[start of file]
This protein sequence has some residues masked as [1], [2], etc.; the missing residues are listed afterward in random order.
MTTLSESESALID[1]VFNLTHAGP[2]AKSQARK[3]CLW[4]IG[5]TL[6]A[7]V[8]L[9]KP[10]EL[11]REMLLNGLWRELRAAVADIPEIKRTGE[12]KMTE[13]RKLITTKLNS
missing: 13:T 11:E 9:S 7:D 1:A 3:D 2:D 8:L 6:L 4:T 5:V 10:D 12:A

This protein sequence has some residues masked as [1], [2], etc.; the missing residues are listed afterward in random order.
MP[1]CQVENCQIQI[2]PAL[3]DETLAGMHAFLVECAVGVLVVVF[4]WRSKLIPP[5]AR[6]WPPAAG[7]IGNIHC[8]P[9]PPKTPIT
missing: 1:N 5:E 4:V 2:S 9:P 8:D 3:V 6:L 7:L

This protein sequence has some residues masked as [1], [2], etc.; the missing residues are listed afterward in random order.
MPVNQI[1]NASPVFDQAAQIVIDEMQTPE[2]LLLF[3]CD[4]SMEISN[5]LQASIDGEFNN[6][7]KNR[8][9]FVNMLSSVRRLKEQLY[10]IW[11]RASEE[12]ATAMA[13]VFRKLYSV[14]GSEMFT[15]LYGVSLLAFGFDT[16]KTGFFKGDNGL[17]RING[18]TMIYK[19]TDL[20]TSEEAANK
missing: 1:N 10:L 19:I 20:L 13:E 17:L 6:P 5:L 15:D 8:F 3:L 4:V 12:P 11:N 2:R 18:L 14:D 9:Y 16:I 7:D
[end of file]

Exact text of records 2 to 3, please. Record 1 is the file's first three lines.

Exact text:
This protein sequence has some residues masked as [1], [2], etc.; the missing residues are listed afterward in random order.
MP[1]CQVENCQIQI[2]PAL[3]DETLAGMHAFLVECAVGVLVVVF[4]WRSKLIPP[5]AR[6]WPPAAG[7]IGNIHC[8]P[9]PPKTPIT
missing: 1:N 5:E 4:V 2:S 9:P 8:D 3:V 6:L 7:L

This protein sequence has some residues masked as [1], [2], etc.; the missing residues are listed afterward in random order.
MPVNQI[1]NASPVFDQAAQIVIDEMQTPE[2]LLLF[3]CD[4]SMEISN[5]LQASIDGEFNN[6][7]KNR[8][9]FVNMLSSVRRLKEQLY[10]IW[11]RASEE[12]ATAMA[13]VFRKLYSV[14]GSEMFT[15]LYGVSLLAFGFDT[16]KTGFFKGDNGL[17]RING[18]TMIYK[19]TDL[20]TSEEAANK
missing: 1:N 10:L 19:I 20:L 13:E 17:L 6:P 5:L 15:D 8:F 3:L 4:V 12:P 11:N 2:R 18:L 14:D 9:Y 16:I 7:D